On 14 March 2013, LandlordZONE reported that growing numbers of retirement savers with self–invested pension plans (SIPP) are building up their pension pots by putting money into commercial property, the main reason for the increase that business owners are buying their own premises. Along with obvious tax advantages, it is suggested buying your own premises to form part of your pension is probably a good move. But is it really?
When a business tenant becomes the landlord as well, a different mindset is called for. Criteria for choosing premises for occupation differs from what is needed for appraising whether the property would make a good investment. With an arm’s length relationship, the landlord owns the property, not the tenant’s business. When the parties are connected, the tenancy can be structured to be tax advantageous but, while tinkering for tax is prudent, for property investment it may be wrong. For example, when the business pays more than market rent, an objective appraisal of the investment would be over–rented, and quite possibly down-valued.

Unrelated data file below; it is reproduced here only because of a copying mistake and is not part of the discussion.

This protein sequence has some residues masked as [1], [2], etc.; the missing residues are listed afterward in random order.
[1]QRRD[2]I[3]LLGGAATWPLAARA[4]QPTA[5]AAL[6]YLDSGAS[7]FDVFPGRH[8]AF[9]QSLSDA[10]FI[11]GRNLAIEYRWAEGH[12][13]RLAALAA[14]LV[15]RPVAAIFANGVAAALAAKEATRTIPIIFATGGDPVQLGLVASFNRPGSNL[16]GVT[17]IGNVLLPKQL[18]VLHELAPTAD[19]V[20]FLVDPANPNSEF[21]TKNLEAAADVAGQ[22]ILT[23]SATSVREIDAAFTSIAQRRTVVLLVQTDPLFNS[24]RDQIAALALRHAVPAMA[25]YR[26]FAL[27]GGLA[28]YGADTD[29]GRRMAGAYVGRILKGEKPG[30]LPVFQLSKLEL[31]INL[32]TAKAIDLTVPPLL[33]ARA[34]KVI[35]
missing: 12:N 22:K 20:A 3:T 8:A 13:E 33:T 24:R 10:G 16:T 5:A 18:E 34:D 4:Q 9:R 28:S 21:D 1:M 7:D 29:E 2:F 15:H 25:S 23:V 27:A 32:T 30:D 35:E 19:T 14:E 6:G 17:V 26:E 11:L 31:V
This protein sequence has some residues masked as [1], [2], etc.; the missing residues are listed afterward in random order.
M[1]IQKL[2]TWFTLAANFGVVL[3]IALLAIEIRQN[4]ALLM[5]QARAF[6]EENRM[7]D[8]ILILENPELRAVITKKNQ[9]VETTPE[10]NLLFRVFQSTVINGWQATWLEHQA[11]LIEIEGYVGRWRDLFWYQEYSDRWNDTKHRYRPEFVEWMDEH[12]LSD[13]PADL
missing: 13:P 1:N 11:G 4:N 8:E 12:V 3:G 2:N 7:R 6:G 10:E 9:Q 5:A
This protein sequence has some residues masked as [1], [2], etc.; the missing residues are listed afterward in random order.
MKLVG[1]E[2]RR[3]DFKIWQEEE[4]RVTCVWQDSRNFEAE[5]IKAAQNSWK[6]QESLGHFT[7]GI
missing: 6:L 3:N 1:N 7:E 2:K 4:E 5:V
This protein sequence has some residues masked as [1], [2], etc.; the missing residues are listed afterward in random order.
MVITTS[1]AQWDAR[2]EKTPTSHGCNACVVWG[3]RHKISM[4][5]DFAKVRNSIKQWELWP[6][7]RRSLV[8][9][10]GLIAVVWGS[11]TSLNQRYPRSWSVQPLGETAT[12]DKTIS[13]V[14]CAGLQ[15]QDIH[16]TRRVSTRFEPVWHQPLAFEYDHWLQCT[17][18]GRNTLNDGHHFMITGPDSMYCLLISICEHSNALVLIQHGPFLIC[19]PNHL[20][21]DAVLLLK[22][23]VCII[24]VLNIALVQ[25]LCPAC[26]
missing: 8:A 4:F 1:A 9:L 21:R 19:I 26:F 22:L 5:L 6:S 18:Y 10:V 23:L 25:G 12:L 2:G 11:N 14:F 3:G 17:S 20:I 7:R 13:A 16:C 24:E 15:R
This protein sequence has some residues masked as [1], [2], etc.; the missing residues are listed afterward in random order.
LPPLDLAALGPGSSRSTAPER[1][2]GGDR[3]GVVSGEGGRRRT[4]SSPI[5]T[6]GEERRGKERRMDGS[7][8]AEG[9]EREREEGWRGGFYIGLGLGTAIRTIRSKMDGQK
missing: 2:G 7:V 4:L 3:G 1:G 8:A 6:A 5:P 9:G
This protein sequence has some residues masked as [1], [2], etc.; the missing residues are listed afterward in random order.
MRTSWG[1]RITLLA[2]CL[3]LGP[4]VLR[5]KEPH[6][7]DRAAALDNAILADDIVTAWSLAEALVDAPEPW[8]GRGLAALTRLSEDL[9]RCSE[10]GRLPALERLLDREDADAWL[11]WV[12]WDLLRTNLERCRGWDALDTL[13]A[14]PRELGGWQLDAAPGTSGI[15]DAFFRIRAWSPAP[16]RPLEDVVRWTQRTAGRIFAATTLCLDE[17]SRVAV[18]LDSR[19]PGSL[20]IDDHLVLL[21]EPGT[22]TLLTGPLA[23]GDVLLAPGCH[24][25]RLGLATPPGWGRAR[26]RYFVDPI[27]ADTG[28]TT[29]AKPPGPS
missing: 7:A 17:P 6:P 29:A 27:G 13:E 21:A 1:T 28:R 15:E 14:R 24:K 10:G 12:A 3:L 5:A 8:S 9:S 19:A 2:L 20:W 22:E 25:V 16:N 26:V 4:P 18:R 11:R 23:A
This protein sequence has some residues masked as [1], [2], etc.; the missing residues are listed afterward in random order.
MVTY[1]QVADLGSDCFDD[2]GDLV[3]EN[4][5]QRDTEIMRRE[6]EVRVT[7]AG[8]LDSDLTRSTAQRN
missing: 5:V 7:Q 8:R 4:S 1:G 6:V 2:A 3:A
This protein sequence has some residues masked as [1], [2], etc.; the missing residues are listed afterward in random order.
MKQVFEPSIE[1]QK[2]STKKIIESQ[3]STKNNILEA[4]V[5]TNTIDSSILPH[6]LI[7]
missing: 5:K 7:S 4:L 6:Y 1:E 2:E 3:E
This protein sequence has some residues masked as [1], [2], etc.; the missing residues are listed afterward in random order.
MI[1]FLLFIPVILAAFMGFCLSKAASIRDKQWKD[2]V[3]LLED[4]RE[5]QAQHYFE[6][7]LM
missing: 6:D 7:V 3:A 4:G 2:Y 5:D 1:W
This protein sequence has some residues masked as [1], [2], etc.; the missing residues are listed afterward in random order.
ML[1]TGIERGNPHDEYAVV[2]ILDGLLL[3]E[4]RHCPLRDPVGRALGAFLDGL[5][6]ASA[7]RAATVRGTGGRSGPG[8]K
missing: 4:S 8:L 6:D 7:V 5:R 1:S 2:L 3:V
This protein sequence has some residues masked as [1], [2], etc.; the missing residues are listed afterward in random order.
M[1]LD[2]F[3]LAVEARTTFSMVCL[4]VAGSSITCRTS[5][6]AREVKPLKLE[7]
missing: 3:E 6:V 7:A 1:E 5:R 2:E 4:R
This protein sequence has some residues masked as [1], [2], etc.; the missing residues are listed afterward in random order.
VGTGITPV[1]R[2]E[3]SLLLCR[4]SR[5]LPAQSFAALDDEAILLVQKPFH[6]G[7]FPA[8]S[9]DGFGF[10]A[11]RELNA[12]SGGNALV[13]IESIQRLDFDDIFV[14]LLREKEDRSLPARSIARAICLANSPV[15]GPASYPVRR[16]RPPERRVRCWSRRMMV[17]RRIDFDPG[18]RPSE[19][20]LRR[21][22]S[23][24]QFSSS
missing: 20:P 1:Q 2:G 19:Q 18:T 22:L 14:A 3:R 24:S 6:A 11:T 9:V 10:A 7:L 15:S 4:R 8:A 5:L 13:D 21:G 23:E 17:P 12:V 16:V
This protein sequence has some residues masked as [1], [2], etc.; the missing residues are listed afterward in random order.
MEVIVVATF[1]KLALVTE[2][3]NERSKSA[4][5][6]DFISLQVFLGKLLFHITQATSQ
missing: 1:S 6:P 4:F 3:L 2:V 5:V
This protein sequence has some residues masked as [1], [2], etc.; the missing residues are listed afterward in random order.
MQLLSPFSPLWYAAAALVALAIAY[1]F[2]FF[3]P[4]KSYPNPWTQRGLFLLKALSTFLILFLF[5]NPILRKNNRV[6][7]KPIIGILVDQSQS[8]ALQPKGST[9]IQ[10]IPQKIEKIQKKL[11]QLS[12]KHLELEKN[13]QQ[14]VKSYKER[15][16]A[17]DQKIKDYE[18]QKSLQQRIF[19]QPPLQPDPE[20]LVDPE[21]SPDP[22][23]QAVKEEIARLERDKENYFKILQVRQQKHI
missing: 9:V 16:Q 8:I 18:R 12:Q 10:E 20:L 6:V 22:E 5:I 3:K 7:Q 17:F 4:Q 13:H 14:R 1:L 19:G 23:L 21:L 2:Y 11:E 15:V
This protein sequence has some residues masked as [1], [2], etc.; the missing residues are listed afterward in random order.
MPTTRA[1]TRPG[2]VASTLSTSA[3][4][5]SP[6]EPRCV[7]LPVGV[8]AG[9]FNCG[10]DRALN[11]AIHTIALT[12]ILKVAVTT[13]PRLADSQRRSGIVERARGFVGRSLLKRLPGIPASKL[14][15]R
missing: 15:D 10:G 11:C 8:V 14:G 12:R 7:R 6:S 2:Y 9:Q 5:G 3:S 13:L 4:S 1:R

The same applies when, for a tenant, ownership enables a new lease to be granted when the business at the premises is sold as a going-concern. Business owners selling a going concern will grant a new lease to the buyer with the rent either low deliberately in order to maximise the price for the business, or at a level the business can afford. A low rent to begin with assumes that on review the rent would be increased to full rent. But that way of thinking presupposes, all other factors constant, that the terms and conditions of the lease are designed to achieve the higher rent on review. Often they are not. As I said in my article in the February newsletter, leaving the drafting to a lawyer can be a mistake. As for the rent the business could support, it is quite possible the amount would exceed the market rent at the review date, resulting in no increase. Since, per business tenancy law, the tenant’s ability to afford more is irrelevant, it is not uncommon for an initial rent to remain unchanged over the entire term of lease; and thereafter, to make matters worse, the rent lower on renewal of that lease. Moreover, not all businesses are property-specific: a buyer might relocate the business, get rid of the lease or vest in a dormant company, and leave the landlord with less-security.